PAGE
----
Philip Lutolf HP1 – The World’s First Mechanical Wristwatch with Helicoidal Springs

A Swiss mechanical engineer named Philip Lutolf created the world’s first Helicoidal springs powered mechanical watch HP1 in 2008 after conducting several years of research and development, tests and prototyping. He has also created his own label Lutolf Philip to commercialize the production of this wristwatch in strict limited editions.

It all started with pure fascination for watches and their highly complex and ancient mechanical movements. Out of this admiration arose the curiosity to understand why the basic principles of mechanical watches remained the same for over five centuries. This simple question initiated a process of thought which led to a patented invention. The invention, “Helicoïdal Constant Force”, is based on a new technical concept to measure time. It is a new mechanical movement that no other watchmaker has ever worked on.

Philip Lutolf HP1 - The World’s First Mechanical Wrist Watch with Helicoidal SpringsThe H-Power movement (Helicoïdal) differentiates itself from the established mechanical movement by the following characteristics:-

Helicoïdal Springs: For the first time in history there is now a movement which is powered by Helicoïdal springs.

The Turbo:  The H-Power movement is an entirely new concept. It integrates several mechanical units which can sense and control the torque. This enables the watch to function with unparalleled reliability. The Helicoïdal power is used on demand to enhance precision and to assure best performance with additional complications.

Hi-tech Materials: The maximum power of a Helicoïdal spring is about 20 times greater than a spiral spring. It was observed that, after passing several mechanical stress tests, that only special technologies and material could be used to withstand the pressure and improve the overall efficiency of the movement. The steel of the wheels was replaced by a special material named “Strongnium® Diamond Carbide”. The traditional watch jewels (rubies) were replaced by specially engineered Ceramic Bearing Wheels and titanium nitride was used for optimum power delivery of the Helicoïdal springs.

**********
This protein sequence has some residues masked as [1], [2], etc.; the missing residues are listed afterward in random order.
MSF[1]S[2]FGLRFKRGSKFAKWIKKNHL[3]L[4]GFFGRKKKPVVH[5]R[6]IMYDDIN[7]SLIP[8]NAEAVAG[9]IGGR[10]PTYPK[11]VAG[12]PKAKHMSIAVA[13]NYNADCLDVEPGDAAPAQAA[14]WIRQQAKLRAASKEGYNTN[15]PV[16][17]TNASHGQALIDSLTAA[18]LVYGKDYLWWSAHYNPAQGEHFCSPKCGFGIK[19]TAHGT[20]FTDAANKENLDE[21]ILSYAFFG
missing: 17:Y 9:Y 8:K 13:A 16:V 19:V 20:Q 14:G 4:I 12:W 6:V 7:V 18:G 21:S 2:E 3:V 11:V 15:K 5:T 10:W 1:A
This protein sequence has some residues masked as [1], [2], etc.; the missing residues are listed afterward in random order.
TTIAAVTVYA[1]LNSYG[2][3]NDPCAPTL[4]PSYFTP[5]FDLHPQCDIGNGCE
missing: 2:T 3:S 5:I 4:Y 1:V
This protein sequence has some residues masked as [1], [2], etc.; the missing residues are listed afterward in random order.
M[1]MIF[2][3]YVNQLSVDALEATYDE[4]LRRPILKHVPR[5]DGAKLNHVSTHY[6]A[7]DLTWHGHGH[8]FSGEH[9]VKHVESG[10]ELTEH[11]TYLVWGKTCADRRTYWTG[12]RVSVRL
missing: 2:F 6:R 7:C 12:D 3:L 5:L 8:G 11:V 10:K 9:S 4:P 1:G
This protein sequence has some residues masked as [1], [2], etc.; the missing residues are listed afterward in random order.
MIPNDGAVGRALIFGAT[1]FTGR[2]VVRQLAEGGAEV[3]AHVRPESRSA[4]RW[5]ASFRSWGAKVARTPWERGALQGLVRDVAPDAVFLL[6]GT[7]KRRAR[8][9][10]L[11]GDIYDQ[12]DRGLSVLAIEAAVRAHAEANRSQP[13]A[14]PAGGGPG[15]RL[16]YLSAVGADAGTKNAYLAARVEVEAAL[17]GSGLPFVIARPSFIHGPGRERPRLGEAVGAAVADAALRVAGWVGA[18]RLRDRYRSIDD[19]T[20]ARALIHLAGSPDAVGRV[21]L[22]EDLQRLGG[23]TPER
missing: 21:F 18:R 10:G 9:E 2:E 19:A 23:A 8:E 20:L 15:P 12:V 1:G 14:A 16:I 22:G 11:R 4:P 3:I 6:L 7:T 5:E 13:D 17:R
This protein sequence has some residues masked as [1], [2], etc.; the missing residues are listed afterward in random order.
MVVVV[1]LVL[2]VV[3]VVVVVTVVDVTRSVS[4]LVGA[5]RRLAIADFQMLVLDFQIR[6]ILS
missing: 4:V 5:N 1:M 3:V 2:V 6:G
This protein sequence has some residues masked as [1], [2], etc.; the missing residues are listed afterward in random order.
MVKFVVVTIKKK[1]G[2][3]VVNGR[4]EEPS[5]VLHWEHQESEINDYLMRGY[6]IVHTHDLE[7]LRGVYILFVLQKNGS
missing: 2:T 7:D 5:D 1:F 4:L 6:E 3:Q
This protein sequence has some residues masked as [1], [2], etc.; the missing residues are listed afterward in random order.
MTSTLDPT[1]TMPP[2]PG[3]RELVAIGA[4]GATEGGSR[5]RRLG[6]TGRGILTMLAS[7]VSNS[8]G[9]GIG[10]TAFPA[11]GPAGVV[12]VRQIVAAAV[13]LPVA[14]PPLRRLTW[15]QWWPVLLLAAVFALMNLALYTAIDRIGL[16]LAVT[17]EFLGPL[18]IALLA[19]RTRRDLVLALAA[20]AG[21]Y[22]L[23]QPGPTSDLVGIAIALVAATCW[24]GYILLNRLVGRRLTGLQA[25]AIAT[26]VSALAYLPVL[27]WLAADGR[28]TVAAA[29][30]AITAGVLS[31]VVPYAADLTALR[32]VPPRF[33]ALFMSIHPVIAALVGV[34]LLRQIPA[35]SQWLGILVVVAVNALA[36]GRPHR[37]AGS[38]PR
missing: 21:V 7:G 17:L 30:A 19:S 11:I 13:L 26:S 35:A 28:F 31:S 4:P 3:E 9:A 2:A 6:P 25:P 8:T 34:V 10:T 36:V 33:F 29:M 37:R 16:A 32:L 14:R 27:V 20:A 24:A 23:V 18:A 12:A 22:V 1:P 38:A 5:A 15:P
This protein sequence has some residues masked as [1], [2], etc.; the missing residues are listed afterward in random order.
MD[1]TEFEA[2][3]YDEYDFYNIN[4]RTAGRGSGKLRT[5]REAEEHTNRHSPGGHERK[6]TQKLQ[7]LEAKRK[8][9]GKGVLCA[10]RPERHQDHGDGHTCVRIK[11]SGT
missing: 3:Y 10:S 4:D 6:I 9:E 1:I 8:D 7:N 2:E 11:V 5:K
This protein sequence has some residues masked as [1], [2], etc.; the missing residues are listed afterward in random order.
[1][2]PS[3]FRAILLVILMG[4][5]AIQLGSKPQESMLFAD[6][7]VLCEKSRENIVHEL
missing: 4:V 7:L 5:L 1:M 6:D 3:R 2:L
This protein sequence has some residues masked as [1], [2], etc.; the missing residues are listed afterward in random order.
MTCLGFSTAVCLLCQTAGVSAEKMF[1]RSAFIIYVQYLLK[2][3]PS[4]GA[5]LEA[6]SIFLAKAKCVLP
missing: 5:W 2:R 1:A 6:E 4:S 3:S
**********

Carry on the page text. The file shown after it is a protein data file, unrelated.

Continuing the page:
Ultimate Complication:  The H-Power movement is a highly complicated and fine-tuned system. Two opposing principles must be brought into line. On one side, it has to deliver tremendous power from the Helicoïdal springs. On the other side, it has to deliver the right power at the right time with high reliability and without disturbing the running of the movement. A low powered mechanism has been installed precisely for this function. This is why the H-Power calibre has over 200 more parts than the traditional movement . The HP-1, the first timepiece having a H-Power calibre, contains more than 800 components.

Philip Lutolf HP1 - The World’s First Mechanical Wrist Watch with Helicoidal SpringsTraditionally, all mechanical watch movements use spiral springs. All watchmakers consider them as the noble spring due to their unique mechanical characteristic, which is a relatively flat and low torque curve. This is considered ideal for a watch movement.

Contrary to this, the helicoïdal-spring, which is a coil spring, has a linear and fast increasing torque curve when used in compression. This is still considered today as non-functional for a watch movement. The HP-1, (Helicoïdal Power), is the first wristwatch in the history of watch-making that integrates coil springs in its movement.

The maximum power of a helicoïdal spring is about 20 times greater than a spiral spring. One of the major challenges of the development was to manage this extremely high power in a watch movement where the teeth of the wheels and pinions are often less than a millimetre long.

Without extensive research on material, coating, dynamics and tribology (the sciences of friction), the manufacturing of this movement would not be possible. A watch with the HP-movement exists today because Swiss technology can offer quality solutions to match the physical demands posed by this new power source. New materials have to be used to reduce friction, to ensure reliability and to increase overall performance.

Lutolf’s research concluded that only a special carbide could withhold the pressure in the teeth of the wheels and only bearing wheels would be suited for the radial pressure in the axle. After passing several mechanical stress tests, a carbide mixture that was never used before in the watch industry was defined. It is known as “Strongnium® Diamond Carbide”. To resolve the radial axle pressure and improve the overall efficiency, we had to replace the traditional watch jewels (rubies) by specially engineered Ceramic Bearing Wheels. Finally, titanium nitride was used to produce the Helicoïdal springs to assure the optimum power supply to the system.

Philip Lutolf HP1 - The World’s First Mechanical Wrist Watch with Helicoidal SpringsThe finding of innovative materials and new technologies were the necessary steps to assure the meticulous functioning of the core: the HP-movement. This patented invention, “Helicoïdal Constant Force”, is a remarkable combination of helicoïdal and spiral springs.

It is a very complicated and fine-tuned mechanism in which two opposing principles must be brought into line. On one side, the helicoïdal springs deliver tremendous power to the movement. On the other side, a specialized mechanism has to deliver just the right power at exactly the right time and with high reliability without disturbing the running of the movement.

This patented invention is based on:-

• Helicoïdal titanium nitride springs

• Linear high strength regulator

• Strongnium diamond carbide wheels

• Ceramic bearing wheels

• Automatic torque control system

• Bi-planetary differential

• Instantaneous double escapement trigger.